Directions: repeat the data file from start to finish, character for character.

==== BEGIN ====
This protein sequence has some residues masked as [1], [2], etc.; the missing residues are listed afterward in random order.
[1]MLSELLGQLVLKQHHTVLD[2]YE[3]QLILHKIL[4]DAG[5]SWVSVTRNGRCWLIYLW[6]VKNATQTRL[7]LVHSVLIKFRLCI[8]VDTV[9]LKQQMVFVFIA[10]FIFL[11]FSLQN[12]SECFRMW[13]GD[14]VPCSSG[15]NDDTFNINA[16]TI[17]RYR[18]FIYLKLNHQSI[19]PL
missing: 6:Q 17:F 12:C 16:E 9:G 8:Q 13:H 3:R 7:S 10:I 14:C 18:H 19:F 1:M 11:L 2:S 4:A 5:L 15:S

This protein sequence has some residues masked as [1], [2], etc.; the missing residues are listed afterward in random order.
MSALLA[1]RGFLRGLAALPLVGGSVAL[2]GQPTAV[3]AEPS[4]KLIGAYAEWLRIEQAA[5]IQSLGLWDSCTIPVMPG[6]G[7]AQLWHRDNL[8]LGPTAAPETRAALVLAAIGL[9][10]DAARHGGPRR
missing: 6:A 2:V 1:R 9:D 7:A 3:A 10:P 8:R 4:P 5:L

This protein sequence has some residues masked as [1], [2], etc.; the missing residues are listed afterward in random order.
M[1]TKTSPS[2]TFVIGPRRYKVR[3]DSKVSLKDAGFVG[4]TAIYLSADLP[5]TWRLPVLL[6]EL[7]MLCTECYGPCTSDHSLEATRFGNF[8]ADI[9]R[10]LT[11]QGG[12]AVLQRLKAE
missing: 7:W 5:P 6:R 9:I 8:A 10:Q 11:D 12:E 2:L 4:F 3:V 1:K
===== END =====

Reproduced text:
This protein sequence has some residues masked as [1], [2], etc.; the missing residues are listed afterward in random order.
[1]MLSELLGQLVLKQHHTVLD[2]YE[3]QLILHKIL[4]DAG[5]SWVSVTRNGRCWLIYLW[6]VKNATQTRL[7]LVHSVLIKFRLCI[8]VDTV[9]LKQQMVFVFIA[10]FIFL[11]FSLQN[12]SECFRMW[13]GD[14]VPCSSG[15]NDDTFNINA[16]TI[17]RYR[18]FIYLKLNHQSI[19]PL
missing: 6:Q 17:F 12:C 16:E 9:G 8:Q 13:H 3:R 7:S 10:I 14:C 18:H 19:F 1:M 11:L 2:S 4:A 5:L 15:S

This protein sequence has some residues masked as [1], [2], etc.; the missing residues are listed afterward in random order.
MSALLA[1]RGFLRGLAALPLVGGSVAL[2]GQPTAV[3]AEPS[4]KLIGAYAEWLRIEQAA[5]IQSLGLWDSCTIPVMPG[6]G[7]AQLWHRDNL[8]LGPTAAPETRAALVLAAIGL[9][10]DAARHGGPRR
missing: 6:A 2:V 1:R 9:D 7:A 3:A 10:P 8:R 4:P 5:L

This protein sequence has some residues masked as [1], [2], etc.; the missing residues are listed afterward in random order.
M[1]TKTSPS[2]TFVIGPRRYKVR[3]DSKVSLKDAGFVG[4]TAIYLSADLP[5]TWRLPVLL[6]EL[7]MLCTECYGPCTSDHSLEATRFGNF[8]ADI[9]R[10]LT[11]QGG[12]AVLQRLKAE
missing: 7:W 5:P 6:R 9:I 8:A 10:Q 11:D 12:E 2:L 4:F 3:V 1:K